Where are the Black Republicans?
Although Donald Trump improved his showing among African-Americans by garnering as much as 12 percent of the Black vote in his 2020 election defeat (up from 8 percent in 2016), the Republican Party continues to struggle to improve its standing among Black Americans.
Although he touted his economic record with a historically-low Black unemployment rate, Mr. Trump was heavily criticized throughout his term for using racially incendiary rhetoric and for his reluctance to condemn white supremacist groups. At the height of the George Floyd protests in the summer of 2020, for instance, Mr. Trump called Black Lives Matter a “symbol of hate.”
Mr. Trump’s general failure to break through to Black voters is part of a historic pattern. Since Richard Nixon won about 30 percent of the Black vote in 1960, at a time when Black people were disenfranchised wholesale in the South, no Republican presidential candidate has been able to crack 15 percent (Gerald Ford in 1976) for the past half-century.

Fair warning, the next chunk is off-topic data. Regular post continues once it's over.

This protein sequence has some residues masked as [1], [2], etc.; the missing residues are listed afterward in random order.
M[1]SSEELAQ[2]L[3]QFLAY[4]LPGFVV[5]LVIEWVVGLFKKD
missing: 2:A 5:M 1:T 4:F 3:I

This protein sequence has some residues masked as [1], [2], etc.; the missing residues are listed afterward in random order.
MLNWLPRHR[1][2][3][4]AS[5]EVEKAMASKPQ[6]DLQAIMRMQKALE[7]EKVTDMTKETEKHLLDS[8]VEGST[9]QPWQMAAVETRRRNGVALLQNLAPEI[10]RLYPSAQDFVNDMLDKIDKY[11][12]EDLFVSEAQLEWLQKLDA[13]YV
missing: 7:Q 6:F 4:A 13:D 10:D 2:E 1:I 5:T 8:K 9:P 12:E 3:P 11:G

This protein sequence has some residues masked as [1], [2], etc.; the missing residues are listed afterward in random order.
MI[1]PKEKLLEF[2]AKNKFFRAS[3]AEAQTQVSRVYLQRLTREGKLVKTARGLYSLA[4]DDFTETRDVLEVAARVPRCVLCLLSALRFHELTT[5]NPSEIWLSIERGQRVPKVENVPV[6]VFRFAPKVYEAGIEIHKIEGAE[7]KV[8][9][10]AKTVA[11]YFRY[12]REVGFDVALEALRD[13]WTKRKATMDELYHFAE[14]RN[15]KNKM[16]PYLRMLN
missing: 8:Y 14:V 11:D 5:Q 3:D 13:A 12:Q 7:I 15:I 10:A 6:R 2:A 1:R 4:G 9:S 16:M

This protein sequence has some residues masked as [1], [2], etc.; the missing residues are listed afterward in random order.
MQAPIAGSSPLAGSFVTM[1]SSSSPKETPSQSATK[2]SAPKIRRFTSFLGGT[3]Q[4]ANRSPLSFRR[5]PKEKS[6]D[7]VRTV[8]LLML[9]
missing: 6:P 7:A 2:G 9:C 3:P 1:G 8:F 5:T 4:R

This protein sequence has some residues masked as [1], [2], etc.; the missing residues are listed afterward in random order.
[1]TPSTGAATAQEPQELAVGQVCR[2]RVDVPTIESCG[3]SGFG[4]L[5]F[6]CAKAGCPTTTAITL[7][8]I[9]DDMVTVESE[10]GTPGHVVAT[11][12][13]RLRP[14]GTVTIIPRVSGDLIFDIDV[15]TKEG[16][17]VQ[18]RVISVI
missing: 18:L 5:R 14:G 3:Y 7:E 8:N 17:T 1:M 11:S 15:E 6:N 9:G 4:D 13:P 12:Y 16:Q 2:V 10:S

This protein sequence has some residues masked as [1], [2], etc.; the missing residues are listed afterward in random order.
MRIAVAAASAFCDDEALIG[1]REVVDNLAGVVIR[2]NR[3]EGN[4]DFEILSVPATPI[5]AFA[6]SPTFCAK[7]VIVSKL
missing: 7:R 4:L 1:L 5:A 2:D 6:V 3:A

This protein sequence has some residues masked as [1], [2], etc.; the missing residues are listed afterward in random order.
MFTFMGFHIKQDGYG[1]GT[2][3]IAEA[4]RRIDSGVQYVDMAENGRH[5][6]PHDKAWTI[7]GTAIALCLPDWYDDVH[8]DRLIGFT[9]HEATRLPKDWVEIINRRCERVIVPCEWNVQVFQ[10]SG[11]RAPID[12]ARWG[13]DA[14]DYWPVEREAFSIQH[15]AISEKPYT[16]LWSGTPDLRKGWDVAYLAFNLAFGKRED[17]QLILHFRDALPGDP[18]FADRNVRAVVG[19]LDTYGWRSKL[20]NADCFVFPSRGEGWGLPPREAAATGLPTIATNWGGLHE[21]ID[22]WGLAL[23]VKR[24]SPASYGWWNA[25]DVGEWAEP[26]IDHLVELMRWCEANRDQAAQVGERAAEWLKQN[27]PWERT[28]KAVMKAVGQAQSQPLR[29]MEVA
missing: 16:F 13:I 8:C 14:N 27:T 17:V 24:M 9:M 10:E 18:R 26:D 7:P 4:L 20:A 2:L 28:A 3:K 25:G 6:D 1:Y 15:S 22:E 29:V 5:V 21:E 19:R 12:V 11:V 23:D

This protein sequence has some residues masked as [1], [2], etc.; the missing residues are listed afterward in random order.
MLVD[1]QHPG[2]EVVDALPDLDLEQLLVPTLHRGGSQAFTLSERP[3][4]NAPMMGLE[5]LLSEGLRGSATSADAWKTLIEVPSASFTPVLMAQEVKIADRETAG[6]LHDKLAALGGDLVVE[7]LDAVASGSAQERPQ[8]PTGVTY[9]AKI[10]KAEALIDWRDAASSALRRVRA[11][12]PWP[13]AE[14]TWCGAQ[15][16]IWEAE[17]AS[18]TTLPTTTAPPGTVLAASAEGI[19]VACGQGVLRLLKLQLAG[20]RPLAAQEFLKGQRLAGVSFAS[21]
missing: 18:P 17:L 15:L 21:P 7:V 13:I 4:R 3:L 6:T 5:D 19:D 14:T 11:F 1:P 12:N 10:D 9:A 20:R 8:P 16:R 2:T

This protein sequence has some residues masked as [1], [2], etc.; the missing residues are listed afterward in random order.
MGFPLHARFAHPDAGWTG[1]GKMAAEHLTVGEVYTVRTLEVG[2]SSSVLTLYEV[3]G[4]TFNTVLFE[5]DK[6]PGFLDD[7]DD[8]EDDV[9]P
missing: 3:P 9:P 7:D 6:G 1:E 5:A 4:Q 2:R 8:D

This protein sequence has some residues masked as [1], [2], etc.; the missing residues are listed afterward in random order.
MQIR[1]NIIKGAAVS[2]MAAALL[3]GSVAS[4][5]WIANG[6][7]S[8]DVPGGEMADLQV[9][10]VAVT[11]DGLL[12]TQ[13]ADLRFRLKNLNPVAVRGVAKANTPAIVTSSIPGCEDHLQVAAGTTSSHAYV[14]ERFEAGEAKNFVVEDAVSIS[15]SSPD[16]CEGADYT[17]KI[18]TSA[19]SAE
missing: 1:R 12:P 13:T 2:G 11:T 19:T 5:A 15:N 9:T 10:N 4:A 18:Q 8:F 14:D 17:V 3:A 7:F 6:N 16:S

The GOP’s problems are not relegated to presidential elections. Although the 117th Congress is the most racially diverse in U.S. history with 59 Black members, only three are Republicans (two in the House, one in the Senate). In state-level elections, too, African-Americans continue to vote overwhelmingly for Democrats.
In a new series of op-ed columns for The Washington Times, Black Voices, prominent Black conservatives challenge the notion that Democrats have more to offer members of their race than Republicans. One contributor, Ron Christie, who worked for President George W. Bush and former Ohio governor John Kasich, said the Republican Party has failed in its outreach to Black people who share mainstream conservative values.
“Republican candidates running for office often talk to Black people like they are Black people. You need to talk to your constituencies and outline a vision… how would you make those lives better?” said Christie in an interview for the latest episode of ‘History As It Happens’ podcast.
“I look back to my former boss… John Kasich. The one thing I always watched with him was he never treated Black people like Black people. And it manifested itself in his reelection for governor. There are 88 counties in Ohio. Kasich carried 86 out of 88,” Christie said. Kasich won 26 percent of the Black vote in his 2014 gubernatorial campaign.